The students were least knowledgeable towards the question of coagulation dysfunction being one of the major death causes in patients with severe COVID-19. Suitable remedial actions should be taken since vascular, venous thromboembolism and arterial thrombosis risks have been documented in severe and critically ill COVID-19 patients [23, 24]. A perceived lack of information regarding some of the COVID-19 clinical presentation or preventive measures highlights the requirement for the inclusion of more training, seminars in their courses. This raises concerns regarding the ability of newly-graduated pharmacists to deal with the COVID-19 pandemic disease, or any other potential similar epidemic events. Also, the students were least knowledgeable about when to wear masks. Masks and sanitizing products use has evolved since the beginning of the coronavirus pandemic, resulting in their rapid depletion. Lack of appropriate security measures represents a major concern for health workers. This is a cause of concern in a highly populated country such as Egypt, where the public may experience anxiety and even panic feelings, because basic protection measures are unavailable [25].

Knowledge is a prerequisite for establishing positive attitudes and promoting positive behaviors. Therefore, it makes sense to invest in individuals’ cognition towards the infection. Regarding the senior students’ attitude towards COVID-19, in the present study 72% of them agreed that COVID-19 will be successfully controlled and 87% were confident that health care teams and scientists can win the fight against the coronavirus. Interestingly, it was found that a greater students’ knowledge relates to more confidence in COVID-19 becoming successfully controlled (OR 2.2, 95% confidence interval [CI] 1.03–4.72).

Correlation between the students’ attitude and practice indicates that their positive attitude is affecting their action towards COVID-19. This present study results showed that 87% of participants did not go to any crowded place, 76% of the students agreed that patients should disclose their exposure to COVID-19 and 73% of the students kept the social distance of at least 2 m from other people. However, the students showed bad practice when using masks as a protective measure (approximately 50%). That was directly related to their lower level of knowledge towards the importance of wearing masks (P < 0.05). That is supported by findings from a previous study, which reported that only about 35% of the participants were willing to wear face masks [21].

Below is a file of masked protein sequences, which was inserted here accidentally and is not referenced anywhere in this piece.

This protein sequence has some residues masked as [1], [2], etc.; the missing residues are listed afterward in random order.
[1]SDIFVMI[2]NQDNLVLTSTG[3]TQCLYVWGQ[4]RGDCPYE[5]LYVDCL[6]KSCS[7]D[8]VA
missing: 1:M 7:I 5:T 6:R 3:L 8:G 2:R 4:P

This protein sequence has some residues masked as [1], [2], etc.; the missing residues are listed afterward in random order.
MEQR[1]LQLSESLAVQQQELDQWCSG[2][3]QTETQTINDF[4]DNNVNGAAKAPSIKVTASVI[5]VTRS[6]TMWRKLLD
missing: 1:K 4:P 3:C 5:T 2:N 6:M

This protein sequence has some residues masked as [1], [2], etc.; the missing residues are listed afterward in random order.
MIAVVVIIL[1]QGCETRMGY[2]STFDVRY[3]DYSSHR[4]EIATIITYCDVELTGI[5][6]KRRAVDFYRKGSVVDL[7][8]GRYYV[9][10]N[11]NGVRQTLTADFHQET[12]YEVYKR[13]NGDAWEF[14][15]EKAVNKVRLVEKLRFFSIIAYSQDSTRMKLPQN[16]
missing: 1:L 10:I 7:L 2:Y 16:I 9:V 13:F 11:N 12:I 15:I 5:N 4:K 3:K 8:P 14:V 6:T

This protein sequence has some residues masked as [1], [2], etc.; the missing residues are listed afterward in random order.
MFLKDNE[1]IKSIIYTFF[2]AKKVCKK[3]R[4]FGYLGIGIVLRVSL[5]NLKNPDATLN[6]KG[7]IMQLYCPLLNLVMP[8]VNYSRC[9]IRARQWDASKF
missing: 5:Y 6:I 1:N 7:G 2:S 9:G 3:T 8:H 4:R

Interestingly, it was reported that females preferred not to go to any crowded place more than male students (OR 3.6, 95% confidence interval [CI] 1.5–8.6). In addition, females preferred to keep the social distance more than male students (OR 2.3, 95% confidence interval [CI] 1.2–4.4). Moreover, students who live in other governorates kept social distance and agreed that patients should disclose their exposure to COVID-19 rather than the students who live in the capital (OR 1.7, 95% confidence interval [CI] 0.9–3.2).

It is noteworthy that a significant association existed between the practice of wearing masks when leaving home and using television as source of information (P < 0.05). Likewise, an association existed between the practice of keeping the social distance at least 2 m from other people and utilizing physicians as a source of information (P < 0.05). This encourages the public to avoid public meetings, including sports, ceremonies, meetings and school classes, in order to prevent a global transmission of coronavirus infection [26]. However, many people ignore the importance of maintaining social distance because of attitudinal issues.

Conclusions and Recommendations

It can be concluded that senior pharmacy students are generally knowledgeable about COVID-19. They lack knowledge about some of the clinical presentation of severe COVID-19 infection such as hyper-coagulation. They also lack knowledge about the indication of wearing face masks. The present study constitutes the first attempt to examine knowledge and perceptions of future pharmacists in Egypt on pandemic diseases. Finally, the analysis of senior pharmacy students’ knowledge and the factors affecting their attitudes and practices towards COVID-19 could provide a reference for preventing further spread of this disease.

It is recommended that strategies and education programs should be implemented to reduce the risk of infection among future pharmacists. Senior pharmacy students should acquire increased awareness regarding the seriousness and consequences of a COVID-19 infection.

Limitations of the Study

Some of the results of this study were compared with research on other new emerging infectious diseases similar to coronavirus, because no analyses have been conducted concerning pharmacy students or students in general.

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Acknowledgements

The researchers acknowledge our senior pharmacy students who took part in this study.

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Correspondence to Marwa S. Hamza.

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Hamza, M.S., Badary, O.A. & Elmazar, M.M. Cross-Sectional Study on Awareness and Knowledge of COVID-19 Among Senior pharmacy Students. J Community Health (2020). https://doi.org/10.1007/s10900-020-00859-z

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Keywords

  • COVID-19
  • Knowledge
  • Attitude
  • Practice
  • Egypt